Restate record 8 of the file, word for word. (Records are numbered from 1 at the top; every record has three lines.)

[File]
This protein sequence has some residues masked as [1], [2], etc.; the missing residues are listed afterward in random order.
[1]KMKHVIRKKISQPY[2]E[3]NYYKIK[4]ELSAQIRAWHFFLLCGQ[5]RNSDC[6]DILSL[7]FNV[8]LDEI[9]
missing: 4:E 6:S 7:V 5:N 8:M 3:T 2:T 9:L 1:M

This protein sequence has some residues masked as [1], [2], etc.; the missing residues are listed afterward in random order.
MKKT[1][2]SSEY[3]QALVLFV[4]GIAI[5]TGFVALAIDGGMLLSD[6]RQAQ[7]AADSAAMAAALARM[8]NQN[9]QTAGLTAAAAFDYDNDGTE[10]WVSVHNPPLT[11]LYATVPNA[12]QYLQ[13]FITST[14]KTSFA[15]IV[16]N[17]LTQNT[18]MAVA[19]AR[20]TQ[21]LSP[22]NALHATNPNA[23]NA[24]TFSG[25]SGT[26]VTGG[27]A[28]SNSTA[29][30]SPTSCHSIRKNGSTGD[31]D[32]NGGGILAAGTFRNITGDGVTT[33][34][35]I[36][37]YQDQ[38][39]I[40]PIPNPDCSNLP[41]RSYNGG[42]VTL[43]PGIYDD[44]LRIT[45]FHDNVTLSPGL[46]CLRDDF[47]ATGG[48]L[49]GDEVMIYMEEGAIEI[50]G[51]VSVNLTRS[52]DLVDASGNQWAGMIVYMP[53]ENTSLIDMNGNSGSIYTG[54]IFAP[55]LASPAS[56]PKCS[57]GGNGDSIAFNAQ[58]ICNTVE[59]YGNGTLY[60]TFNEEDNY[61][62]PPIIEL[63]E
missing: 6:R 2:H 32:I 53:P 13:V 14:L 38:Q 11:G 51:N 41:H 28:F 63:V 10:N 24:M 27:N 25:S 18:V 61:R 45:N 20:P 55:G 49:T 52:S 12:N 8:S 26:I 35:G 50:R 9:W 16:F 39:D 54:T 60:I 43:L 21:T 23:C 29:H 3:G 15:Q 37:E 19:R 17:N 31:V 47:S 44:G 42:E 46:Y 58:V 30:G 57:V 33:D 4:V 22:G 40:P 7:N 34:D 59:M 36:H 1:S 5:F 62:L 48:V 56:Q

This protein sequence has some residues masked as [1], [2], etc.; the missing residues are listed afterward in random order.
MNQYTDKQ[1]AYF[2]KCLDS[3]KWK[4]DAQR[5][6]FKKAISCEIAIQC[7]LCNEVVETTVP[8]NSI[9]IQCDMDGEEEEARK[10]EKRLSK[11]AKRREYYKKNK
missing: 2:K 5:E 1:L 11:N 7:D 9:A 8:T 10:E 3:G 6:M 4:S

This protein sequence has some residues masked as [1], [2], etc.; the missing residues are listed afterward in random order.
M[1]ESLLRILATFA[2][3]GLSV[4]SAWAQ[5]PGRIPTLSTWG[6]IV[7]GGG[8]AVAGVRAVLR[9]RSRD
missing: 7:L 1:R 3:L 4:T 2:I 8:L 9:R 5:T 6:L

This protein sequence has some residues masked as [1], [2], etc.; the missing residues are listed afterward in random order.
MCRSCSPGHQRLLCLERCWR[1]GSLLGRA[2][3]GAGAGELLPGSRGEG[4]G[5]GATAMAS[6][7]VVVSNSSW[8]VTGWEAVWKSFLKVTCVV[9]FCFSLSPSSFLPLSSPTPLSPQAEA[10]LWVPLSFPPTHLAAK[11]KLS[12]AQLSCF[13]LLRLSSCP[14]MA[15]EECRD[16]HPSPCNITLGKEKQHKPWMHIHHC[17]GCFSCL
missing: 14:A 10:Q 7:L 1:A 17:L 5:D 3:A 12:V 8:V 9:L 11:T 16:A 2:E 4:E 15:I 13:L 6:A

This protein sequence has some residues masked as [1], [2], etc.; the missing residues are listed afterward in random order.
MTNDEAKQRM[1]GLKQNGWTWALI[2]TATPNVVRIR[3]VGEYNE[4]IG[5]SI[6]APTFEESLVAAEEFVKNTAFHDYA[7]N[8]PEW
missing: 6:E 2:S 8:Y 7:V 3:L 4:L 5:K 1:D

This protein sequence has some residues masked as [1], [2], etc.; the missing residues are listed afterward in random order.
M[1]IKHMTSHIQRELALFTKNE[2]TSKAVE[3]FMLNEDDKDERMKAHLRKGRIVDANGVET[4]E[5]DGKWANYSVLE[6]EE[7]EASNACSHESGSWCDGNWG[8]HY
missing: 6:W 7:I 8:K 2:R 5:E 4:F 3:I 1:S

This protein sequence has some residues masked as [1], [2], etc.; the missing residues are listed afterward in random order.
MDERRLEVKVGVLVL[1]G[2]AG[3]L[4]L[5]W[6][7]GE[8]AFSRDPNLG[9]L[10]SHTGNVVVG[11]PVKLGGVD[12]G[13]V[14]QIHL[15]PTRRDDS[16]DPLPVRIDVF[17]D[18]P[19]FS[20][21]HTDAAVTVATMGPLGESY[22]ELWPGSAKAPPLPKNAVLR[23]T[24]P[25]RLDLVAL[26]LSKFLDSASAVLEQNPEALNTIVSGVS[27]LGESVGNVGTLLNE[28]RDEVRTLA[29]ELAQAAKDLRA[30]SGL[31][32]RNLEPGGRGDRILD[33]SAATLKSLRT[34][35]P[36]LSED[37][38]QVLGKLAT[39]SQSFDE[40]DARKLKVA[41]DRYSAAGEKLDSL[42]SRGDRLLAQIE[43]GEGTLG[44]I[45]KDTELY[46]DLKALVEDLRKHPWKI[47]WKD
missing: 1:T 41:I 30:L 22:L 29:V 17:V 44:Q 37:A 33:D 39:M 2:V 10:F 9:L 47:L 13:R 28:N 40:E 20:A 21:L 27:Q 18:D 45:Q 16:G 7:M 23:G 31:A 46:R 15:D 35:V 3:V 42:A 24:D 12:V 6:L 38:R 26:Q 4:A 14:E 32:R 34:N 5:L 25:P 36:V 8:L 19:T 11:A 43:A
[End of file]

This protein sequence has some residues masked as [1], [2], etc.; the missing residues are listed afterward in random order.
MDERRLEVKVGVLVL[1]G[2]AG[3]L[4]L[5]W[6][7]GE[8]AFSRDPNLG[9]L[10]SHTGNVVVG[11]PVKLGGVD[12]G[13]V[14]QIHL[15]PTRRDDS[16]DPLPVRIDVF[17]D[18]P[19]FS[20][21]HTDAAVTVATMGPLGESY[22]ELWPGSAKAPPLPKNAVLR[23]T[24]P[25]RLDLVAL[26]LSKFLDSASAVLEQNPEALNTIVSGVS[27]LGESVGNVGTLLNE[28]RDEVRTLA[29]ELAQAAKDLRA[30]SGL[31][32]RNLEPGGRGDRILD[33]SAATLKSLRT[34][35]P[36]LSED[37][38]QVLGKLAT[39]SQSFDE[40]DARKLKVA[41]DRYSAAGEKLDSL[42]SRGDRLLAQIE[43]GEGTLG[44]I[45]KDTELY[46]DLKALVEDLRKHPWKI[47]WKD
missing: 1:T 41:I 30:L 22:L 29:V 17:V 44:Q 37:A 33:D 39:M 2:V 10:F 9:L 47:L 13:R 28:N 40:E 20:A 21:L 27:Q 18:D 45:Q 16:G 7:M 23:G 31:A 46:R 15:D 35:V 3:V 42:A 24:D 12:V 6:L 38:R 26:Q 4:A 14:E 32:R 34:N 5:L 25:P 36:V 8:L 19:T 11:A 43:A